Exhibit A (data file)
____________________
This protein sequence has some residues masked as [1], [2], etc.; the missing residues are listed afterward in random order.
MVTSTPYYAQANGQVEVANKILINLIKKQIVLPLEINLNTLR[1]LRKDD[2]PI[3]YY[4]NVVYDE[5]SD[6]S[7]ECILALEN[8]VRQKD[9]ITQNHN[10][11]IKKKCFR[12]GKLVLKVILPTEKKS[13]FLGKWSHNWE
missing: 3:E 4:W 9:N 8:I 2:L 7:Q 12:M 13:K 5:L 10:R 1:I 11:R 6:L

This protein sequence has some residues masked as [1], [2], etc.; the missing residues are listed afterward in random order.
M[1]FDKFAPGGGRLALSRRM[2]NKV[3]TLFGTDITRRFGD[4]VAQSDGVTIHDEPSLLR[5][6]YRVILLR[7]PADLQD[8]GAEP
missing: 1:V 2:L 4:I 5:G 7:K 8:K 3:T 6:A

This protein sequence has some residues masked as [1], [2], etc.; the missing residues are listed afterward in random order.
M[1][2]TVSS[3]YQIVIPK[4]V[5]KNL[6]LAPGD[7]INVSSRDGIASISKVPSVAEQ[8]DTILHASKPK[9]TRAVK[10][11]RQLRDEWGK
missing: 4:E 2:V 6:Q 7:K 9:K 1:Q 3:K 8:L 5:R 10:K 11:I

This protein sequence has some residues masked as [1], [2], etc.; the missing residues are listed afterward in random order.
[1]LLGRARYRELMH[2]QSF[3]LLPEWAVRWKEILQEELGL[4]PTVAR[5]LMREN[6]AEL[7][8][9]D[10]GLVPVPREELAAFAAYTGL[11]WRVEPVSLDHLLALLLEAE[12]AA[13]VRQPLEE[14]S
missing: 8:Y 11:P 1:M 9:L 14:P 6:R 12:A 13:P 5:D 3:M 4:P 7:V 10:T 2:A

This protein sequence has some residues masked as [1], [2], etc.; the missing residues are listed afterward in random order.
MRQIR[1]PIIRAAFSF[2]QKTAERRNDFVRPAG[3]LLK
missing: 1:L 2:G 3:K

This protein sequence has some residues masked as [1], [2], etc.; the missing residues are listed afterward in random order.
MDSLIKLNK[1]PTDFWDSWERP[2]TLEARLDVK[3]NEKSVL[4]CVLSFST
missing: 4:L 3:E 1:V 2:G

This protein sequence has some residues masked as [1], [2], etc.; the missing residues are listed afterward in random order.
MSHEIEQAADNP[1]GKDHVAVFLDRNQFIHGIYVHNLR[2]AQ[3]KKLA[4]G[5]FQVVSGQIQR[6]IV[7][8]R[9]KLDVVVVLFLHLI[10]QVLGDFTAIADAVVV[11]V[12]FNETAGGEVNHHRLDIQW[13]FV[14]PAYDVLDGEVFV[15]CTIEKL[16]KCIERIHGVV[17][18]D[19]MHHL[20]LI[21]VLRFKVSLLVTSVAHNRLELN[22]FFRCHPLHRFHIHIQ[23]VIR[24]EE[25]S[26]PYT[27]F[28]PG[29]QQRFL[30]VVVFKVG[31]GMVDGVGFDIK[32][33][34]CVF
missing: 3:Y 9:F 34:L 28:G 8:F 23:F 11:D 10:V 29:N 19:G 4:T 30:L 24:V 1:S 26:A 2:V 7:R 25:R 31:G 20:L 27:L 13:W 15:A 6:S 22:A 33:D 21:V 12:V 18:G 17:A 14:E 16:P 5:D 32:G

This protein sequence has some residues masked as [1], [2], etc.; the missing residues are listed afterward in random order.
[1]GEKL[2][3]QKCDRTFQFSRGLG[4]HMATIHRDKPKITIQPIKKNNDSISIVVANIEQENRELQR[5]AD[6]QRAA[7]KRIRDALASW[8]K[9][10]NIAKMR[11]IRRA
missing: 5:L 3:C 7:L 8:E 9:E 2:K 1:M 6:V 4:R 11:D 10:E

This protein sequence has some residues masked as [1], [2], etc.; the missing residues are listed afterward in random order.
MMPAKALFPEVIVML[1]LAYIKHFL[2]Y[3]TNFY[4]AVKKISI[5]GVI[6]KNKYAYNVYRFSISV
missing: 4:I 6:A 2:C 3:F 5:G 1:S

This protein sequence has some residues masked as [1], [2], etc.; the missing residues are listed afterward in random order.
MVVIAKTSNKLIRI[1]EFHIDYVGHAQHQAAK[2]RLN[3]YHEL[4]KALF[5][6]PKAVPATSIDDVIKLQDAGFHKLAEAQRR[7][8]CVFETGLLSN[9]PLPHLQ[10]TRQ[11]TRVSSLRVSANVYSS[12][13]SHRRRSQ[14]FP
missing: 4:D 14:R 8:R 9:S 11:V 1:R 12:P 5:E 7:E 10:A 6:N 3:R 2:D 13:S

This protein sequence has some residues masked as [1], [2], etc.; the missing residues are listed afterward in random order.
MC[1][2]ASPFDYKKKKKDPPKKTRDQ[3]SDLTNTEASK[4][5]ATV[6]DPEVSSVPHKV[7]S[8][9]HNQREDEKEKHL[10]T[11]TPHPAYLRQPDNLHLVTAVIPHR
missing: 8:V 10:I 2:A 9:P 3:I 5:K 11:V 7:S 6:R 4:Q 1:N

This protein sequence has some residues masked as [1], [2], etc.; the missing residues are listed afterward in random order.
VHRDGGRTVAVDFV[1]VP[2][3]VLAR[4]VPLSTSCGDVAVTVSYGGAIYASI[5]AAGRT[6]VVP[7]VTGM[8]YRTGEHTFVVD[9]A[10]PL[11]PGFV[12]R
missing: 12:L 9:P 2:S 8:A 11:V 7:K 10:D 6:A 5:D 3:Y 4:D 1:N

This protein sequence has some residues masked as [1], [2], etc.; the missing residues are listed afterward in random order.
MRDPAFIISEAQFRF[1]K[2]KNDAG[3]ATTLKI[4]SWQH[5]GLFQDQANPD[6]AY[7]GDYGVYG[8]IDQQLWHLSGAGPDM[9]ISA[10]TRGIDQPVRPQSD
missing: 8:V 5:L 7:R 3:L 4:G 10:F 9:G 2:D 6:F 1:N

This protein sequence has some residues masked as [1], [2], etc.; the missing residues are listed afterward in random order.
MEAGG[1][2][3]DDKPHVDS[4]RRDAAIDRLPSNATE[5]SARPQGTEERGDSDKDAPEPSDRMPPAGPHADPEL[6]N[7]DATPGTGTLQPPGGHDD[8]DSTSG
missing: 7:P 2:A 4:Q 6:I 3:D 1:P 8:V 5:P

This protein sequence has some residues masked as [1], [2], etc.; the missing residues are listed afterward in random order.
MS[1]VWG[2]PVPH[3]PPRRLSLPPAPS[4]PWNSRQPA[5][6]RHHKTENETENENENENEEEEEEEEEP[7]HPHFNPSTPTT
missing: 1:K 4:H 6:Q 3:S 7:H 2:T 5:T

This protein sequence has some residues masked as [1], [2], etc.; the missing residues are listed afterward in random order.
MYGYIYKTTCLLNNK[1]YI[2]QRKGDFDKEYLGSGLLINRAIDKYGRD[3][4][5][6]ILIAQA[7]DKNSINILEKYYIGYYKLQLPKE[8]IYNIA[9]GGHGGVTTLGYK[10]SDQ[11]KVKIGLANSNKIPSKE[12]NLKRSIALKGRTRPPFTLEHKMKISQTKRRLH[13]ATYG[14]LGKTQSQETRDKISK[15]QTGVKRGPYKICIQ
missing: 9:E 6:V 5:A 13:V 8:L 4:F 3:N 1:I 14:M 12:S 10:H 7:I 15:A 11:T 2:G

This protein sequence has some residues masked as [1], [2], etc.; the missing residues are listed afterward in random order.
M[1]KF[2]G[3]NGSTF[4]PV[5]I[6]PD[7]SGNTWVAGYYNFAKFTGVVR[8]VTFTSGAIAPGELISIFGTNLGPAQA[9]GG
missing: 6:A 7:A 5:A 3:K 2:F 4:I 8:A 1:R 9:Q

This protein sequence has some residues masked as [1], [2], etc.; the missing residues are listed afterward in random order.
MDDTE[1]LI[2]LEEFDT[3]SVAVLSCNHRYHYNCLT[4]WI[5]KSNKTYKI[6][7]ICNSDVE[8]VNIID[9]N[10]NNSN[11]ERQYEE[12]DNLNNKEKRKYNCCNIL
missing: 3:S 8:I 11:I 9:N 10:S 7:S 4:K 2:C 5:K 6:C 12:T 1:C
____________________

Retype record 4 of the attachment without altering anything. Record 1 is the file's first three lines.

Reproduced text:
This protein sequence has some residues masked as [1], [2], etc.; the missing residues are listed afterward in random order.
[1]LLGRARYRELMH[2]QSF[3]LLPEWAVRWKEILQEELGL[4]PTVAR[5]LMREN[6]AEL[7][8][9]D[10]GLVPVPREELAAFAAYTGL[11]WRVEPVSLDHLLALLLEAE[12]AA[13]VRQPLEE[14]S
missing: 8:Y 11:P 1:M 9:L 14:P 6:R 12:A 13:P 5:D 3:M 4:P 7:V 10:T 2:A